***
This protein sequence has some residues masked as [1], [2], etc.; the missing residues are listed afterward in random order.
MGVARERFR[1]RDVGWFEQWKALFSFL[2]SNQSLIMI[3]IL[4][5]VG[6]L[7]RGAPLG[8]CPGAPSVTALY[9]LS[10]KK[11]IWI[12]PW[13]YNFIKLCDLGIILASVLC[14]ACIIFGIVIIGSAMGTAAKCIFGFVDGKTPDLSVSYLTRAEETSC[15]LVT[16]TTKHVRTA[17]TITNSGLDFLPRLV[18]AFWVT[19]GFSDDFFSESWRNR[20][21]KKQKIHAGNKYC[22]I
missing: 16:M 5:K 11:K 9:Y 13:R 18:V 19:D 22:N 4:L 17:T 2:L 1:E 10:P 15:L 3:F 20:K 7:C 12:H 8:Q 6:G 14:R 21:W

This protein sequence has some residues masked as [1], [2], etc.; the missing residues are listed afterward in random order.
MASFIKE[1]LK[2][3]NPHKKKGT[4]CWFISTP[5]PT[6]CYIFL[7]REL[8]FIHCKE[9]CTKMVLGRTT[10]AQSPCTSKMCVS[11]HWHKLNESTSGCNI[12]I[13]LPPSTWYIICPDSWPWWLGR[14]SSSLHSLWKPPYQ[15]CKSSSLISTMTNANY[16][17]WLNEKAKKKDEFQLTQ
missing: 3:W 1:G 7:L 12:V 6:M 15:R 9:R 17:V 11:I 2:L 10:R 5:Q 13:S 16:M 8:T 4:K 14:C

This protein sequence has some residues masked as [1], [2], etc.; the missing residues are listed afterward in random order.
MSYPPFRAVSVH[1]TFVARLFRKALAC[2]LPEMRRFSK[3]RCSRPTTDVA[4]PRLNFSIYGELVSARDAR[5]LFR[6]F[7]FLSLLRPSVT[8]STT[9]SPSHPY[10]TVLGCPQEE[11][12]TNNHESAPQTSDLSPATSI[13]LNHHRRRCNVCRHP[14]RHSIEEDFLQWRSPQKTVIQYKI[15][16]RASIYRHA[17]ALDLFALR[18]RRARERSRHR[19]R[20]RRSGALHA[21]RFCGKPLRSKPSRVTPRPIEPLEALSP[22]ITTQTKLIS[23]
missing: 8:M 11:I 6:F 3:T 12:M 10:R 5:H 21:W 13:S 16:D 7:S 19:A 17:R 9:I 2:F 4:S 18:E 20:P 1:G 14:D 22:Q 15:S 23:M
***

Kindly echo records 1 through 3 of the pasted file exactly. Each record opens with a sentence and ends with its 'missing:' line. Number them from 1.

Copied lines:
This protein sequence has some residues masked as [1], [2], etc.; the missing residues are listed afterward in random order.
MGVARERFR[1]RDVGWFEQWKALFSFL[2]SNQSLIMI[3]IL[4][5]VG[6]L[7]RGAPLG[8]CPGAPSVTALY[9]LS[10]KK[11]IWI[12]PW[13]YNFIKLCDLGIILASVLC[14]ACIIFGIVIIGSAMGTAAKCIFGFVDGKTPDLSVSYLTRAEETSC[15]LVT[16]TTKHVRTA[17]TITNSGLDFLPRLV[18]AFWVT[19]GFSDDFFSESWRNR[20][21]KKQKIHAGNKYC[22]I
missing: 16:M 5:K 11:K 9:Y 13:R 18:V 19:D 22:N 4:L 17:T 2:L 1:E 10:P 15:L 3:F 20:K 7:C 12:H 8:Q 6:G 14:R 21:W

This protein sequence has some residues masked as [1], [2], etc.; the missing residues are listed afterward in random order.
MASFIKE[1]LK[2][3]NPHKKKGT[4]CWFISTP[5]PT[6]CYIFL[7]REL[8]FIHCKE[9]CTKMVLGRTT[10]AQSPCTSKMCVS[11]HWHKLNESTSGCNI[12]I[13]LPPSTWYIICPDSWPWWLGR[14]SSSLHSLWKPPYQ[15]CKSSSLISTMTNANY[16][17]WLNEKAKKKDEFQLTQ
missing: 3:W 1:G 7:L 12:V 6:M 15:R 9:R 17:V 11:I 2:L 10:R 5:Q 13:S 16:M 8:T 4:K 14:C

This protein sequence has some residues masked as [1], [2], etc.; the missing residues are listed afterward in random order.
MSYPPFRAVSVH[1]TFVARLFRKALAC[2]LPEMRRFSK[3]RCSRPTTDVA[4]PRLNFSIYGELVSARDAR[5]LFR[6]F[7]FLSLLRPSVT[8]STT[9]SPSHPY[10]TVLGCPQEE[11][12]TNNHESAPQTSDLSPATSI[13]LNHHRRRCNVCRHP[14]RHSIEEDFLQWRSPQKTVIQYKI[15][16]RASIYRHA[17]ALDLFALR[18]RRARERSRHR[19]R[20]RRSGALHA[21]RFCGKPLRSKPSRVTPRPIEPLEALSP[22]ITTQTKLIS[23]
missing: 8:M 11:I 6:F 3:T 12:M 10:R 5:H 21:W 13:S 16:D 7:S 19:A 17:R 9:I 2:F 4:S 18:E 20:P 1:G 14:D 22:Q 15:S 23:M